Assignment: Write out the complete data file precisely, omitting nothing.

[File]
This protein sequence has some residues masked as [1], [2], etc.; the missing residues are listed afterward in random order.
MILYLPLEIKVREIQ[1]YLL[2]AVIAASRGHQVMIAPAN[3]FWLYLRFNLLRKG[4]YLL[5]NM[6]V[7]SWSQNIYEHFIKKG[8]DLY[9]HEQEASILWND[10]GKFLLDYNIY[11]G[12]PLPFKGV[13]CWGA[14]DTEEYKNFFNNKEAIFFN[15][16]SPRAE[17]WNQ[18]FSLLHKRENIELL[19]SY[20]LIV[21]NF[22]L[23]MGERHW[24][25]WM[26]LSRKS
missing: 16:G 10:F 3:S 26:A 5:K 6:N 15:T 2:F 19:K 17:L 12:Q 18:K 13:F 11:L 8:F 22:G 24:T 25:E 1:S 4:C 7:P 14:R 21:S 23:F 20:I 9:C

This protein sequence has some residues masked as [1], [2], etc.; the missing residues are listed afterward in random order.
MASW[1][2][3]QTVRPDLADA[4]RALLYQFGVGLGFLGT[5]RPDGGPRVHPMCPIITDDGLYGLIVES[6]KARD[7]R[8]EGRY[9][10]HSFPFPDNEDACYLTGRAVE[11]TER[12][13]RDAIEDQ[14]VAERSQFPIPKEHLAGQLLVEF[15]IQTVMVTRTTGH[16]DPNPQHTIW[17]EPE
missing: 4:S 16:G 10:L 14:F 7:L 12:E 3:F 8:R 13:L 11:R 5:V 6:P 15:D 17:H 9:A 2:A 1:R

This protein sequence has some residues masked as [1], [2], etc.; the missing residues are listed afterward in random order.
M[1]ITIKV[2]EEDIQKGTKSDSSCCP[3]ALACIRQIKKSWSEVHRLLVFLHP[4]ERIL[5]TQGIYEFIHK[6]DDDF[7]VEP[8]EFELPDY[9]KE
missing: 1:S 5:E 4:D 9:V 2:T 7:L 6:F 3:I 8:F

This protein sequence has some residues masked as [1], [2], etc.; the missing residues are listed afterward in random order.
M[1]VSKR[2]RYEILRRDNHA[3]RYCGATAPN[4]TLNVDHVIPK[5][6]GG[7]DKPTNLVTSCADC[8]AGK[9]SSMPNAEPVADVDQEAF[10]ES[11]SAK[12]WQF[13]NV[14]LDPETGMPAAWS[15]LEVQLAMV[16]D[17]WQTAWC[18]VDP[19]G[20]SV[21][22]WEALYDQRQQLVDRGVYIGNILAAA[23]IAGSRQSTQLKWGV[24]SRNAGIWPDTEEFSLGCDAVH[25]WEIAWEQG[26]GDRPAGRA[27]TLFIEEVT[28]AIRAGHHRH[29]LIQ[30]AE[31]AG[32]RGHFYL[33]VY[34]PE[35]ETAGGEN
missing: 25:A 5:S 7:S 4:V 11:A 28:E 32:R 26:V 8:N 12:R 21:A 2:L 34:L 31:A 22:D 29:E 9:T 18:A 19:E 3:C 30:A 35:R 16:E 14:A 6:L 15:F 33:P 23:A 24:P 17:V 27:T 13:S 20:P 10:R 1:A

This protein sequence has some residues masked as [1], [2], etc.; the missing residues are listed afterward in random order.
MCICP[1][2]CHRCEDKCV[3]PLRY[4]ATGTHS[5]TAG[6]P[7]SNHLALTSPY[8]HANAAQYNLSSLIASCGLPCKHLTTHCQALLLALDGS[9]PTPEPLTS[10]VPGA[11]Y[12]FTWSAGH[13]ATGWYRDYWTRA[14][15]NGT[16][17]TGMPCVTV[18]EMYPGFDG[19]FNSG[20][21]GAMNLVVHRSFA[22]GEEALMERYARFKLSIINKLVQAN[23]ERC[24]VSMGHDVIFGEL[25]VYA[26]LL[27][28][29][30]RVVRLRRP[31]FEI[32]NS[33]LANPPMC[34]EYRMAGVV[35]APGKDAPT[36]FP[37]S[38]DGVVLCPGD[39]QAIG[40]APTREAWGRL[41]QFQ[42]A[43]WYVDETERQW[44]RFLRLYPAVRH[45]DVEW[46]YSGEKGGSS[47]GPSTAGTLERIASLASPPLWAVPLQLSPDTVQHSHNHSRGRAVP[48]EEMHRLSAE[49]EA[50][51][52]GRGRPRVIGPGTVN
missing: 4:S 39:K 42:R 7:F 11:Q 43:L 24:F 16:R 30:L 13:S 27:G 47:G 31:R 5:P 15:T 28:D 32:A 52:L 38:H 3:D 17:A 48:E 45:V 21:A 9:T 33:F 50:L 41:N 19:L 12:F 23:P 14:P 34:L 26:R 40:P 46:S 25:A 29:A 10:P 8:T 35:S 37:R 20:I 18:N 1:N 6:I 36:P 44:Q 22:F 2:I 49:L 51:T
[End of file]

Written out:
This protein sequence has some residues masked as [1], [2], etc.; the missing residues are listed afterward in random order.
MILYLPLEIKVREIQ[1]YLL[2]AVIAASRGHQVMIAPAN[3]FWLYLRFNLLRKG[4]YLL[5]NM[6]V[7]SWSQNIYEHFIKKG[8]DLY[9]HEQEASILWND[10]GKFLLDYNIY[11]G[12]PLPFKGV[13]CWGA[14]DTEEYKNFFNNKEAIFFN[15][16]SPRAE[17]WNQ[18]FSLLHKRENIELL[19]SY[20]LIV[21]NF[22]L[23]MGERHW[24][25]WM[26]LSRKS
missing: 16:G 10:F 3:S 26:A 5:K 6:N 15:T 2:F 19:K 17:L 12:Q 18:K 13:F 11:L 8:F 22:G 24:T 25:E 1:S 4:C 7:P 14:R 21:S 23:F 20:I 9:C

This protein sequence has some residues masked as [1], [2], etc.; the missing residues are listed afterward in random order.
MASW[1][2][3]QTVRPDLADA[4]RALLYQFGVGLGFLGT[5]RPDGGPRVHPMCPIITDDGLYGLIVES[6]KARD[7]R[8]EGRY[9][10]HSFPFPDNEDACYLTGRAVE[11]TER[12][13]RDAIEDQ[14]VAERSQFPIPKEHLAGQLLVEF[15]IQTVMVTRTTGH[16]DPNPQHTIW[17]EPE
missing: 4:S 16:G 10:L 14:F 7:L 12:E 3:F 8:R 13:L 11:R 5:V 6:P 15:D 17:H 9:A 2:A 1:R

This protein sequence has some residues masked as [1], [2], etc.; the missing residues are listed afterward in random order.
M[1]ITIKV[2]EEDIQKGTKSDSSCCP[3]ALACIRQIKKSWSEVHRLLVFLHP[4]ERIL[5]TQGIYEFIHK[6]DDDF[7]VEP[8]EFELPDY[9]KE
missing: 1:S 5:E 4:D 9:V 2:T 7:L 6:F 3:I 8:F

This protein sequence has some residues masked as [1], [2], etc.; the missing residues are listed afterward in random order.
M[1]VSKR[2]RYEILRRDNHA[3]RYCGATAPN[4]TLNVDHVIPK[5][6]GG[7]DKPTNLVTSCADC[8]AGK[9]SSMPNAEPVADVDQEAF[10]ES[11]SAK[12]WQF[13]NV[14]LDPETGMPAAWS[15]LEVQLAMV[16]D[17]WQTAWC[18]VDP[19]G[20]SV[21][22]WEALYDQRQQLVDRGVYIGNILAAA[23]IAGSRQSTQLKWGV[24]SRNAGIWPDTEEFSLGCDAVH[25]WEIAWEQG[26]GDRPAGRA[27]TLFIEEVT[28]AIRAGHHRH[29]LIQ[30]AE[31]AG[32]RGHFYL[33]VY[34]PE[35]ETAGGEN
missing: 25:A 5:S 7:S 4:V 11:A 28:E 32:R 26:V 8:N 12:R 21:A 2:L 34:L 31:A 22:D 29:E 9:T 18:A 19:E 3:C 30:A 35:R 16:E 14:A 6:L 15:F 33:P 23:A 24:P 17:V 27:T 13:S 20:P 10:R 1:A

This protein sequence has some residues masked as [1], [2], etc.; the missing residues are listed afterward in random order.
MCICP[1][2]CHRCEDKCV[3]PLRY[4]ATGTHS[5]TAG[6]P[7]SNHLALTSPY[8]HANAAQYNLSSLIASCGLPCKHLTTHCQALLLALDGS[9]PTPEPLTS[10]VPGA[11]Y[12]FTWSAGH[13]ATGWYRDYWTRA[14][15]NGT[16][17]TGMPCVTV[18]EMYPGFDG[19]FNSG[20][21]GAMNLVVHRSFA[22]GEEALMERYARFKLSIINKLVQAN[23]ERC[24]VSMGHDVIFGEL[25]VYA[26]LL[27][28][29][30]RVVRLRRP[31]FEI[32]NS[33]LANPPMC[34]EYRMAGVV[35]APGKDAPT[36]FP[37]S[38]DGVVLCPGD[39]QAIG[40]APTREAWGRL[41]QFQ[42]A[43]WYVDETERQW[44]RFLRLYPAVRH[45]DVEW[46]YSGEKGGSS[47]GPSTAGTLERIASLASPPLWAVPLQLSPDTVQHSHNHSRGRAVP[48]EEMHRLSAE[49]EA[50][51][52]GRGRPRVIGPGTVN
missing: 4:S 39:K 42:R 7:F 11:Q 43:L 24:F 16:R 30:L 13:S 27:G 47:G 31:R 5:P 15:T 28:D 32:A 52:L 38:H 3:D 17:A 48:E 45:V 21:A 9:T 33:F 50:L 41:N 19:L 12:F 23:P 14:P 34:L 26:R 40:P 46:S 25:A 29:A 10:P 8:T 35:S 37:R 20:I 18:N 1:N 6:I 36:P 44:Q 22:F 2:I 49:L 51:T